An Austrian company that won the bid to build and operate Gauteng’s e-tolling system made R1.2-billion in one year from its South African operations, the Star reported on Tuesday.
According to Kapsch Traffic-Com’s 2010-11 annual report, released in March last year, it made R1.2-billion in South Africa from traffic and parking fines and sales of e-tags. This year’s report had not yet been released.
The company initially won the tender to operate the e-tolling project in a consortium with Cape Town company TMT Services and Supplies. A few months after the tender was awarded Kapsch bought the majority shares in TMT for R75-million. TMT was involved in traffic law enforcement.
The contract to run the tolls runs for eight years.
“TMT Services and Supplies engages in projects for traffic monitoring … including speed monitoring in Gauteng and the Mpumalanga province,” the newspaper reported.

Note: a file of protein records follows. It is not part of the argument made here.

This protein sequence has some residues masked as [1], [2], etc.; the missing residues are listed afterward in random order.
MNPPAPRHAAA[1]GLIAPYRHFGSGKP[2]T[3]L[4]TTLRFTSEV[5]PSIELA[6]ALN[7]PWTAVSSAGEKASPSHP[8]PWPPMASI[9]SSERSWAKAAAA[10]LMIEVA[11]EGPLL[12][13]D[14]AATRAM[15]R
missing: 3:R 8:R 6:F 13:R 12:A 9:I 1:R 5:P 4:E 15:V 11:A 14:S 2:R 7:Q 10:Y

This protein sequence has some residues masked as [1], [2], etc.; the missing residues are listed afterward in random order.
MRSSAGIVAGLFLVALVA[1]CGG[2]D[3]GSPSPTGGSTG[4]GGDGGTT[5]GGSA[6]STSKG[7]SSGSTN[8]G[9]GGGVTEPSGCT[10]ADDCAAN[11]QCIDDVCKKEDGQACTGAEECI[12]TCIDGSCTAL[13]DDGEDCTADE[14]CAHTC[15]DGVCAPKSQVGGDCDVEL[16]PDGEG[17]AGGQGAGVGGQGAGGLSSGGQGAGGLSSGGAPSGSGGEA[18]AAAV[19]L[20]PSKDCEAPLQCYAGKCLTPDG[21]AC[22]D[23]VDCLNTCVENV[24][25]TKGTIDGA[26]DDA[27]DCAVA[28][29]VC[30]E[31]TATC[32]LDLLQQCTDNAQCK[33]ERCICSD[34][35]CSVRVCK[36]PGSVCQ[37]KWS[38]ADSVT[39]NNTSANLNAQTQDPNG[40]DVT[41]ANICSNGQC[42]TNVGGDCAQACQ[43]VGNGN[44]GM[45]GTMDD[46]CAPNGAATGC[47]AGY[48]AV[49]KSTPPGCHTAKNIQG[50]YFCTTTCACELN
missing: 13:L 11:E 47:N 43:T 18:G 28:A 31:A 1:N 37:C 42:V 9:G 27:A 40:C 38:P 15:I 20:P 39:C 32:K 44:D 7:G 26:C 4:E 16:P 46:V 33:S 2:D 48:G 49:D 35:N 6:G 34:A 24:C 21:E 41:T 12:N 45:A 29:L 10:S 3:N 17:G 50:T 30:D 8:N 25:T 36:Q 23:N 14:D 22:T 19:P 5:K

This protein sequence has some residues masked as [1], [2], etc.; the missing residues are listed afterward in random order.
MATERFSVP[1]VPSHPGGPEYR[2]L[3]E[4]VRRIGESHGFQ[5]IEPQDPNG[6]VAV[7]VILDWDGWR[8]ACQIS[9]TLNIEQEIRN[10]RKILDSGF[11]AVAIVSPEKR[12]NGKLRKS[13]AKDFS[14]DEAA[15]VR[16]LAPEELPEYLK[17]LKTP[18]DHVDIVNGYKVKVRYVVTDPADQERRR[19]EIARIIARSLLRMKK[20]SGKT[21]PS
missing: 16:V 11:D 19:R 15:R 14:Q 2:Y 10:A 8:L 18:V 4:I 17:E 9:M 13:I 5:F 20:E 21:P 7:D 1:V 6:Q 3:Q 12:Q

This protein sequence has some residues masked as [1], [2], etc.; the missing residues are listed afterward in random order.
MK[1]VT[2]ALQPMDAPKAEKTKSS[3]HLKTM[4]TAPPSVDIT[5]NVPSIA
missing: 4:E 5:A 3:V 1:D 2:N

Cosatu spokesperson Patrick Craven told the newspaper the organisation was opposed to the privatisation of public roads.
“They should not be there for a private company like Kapsch to make money at the expense of the people of Gauteng.”
Automobile Association spokesperson Gary Ronald said the high revenue was “scary”, considering the number of vehicles compared to other countries Kapsch operated in.
“There are only 10-million vehicles in South Africa, four million in Gauteng. Is this the amount of money they can make from just 185km of road?” he asked.
Tolling of major roads in Gauteng was scheduled to start on April 30. — Sapa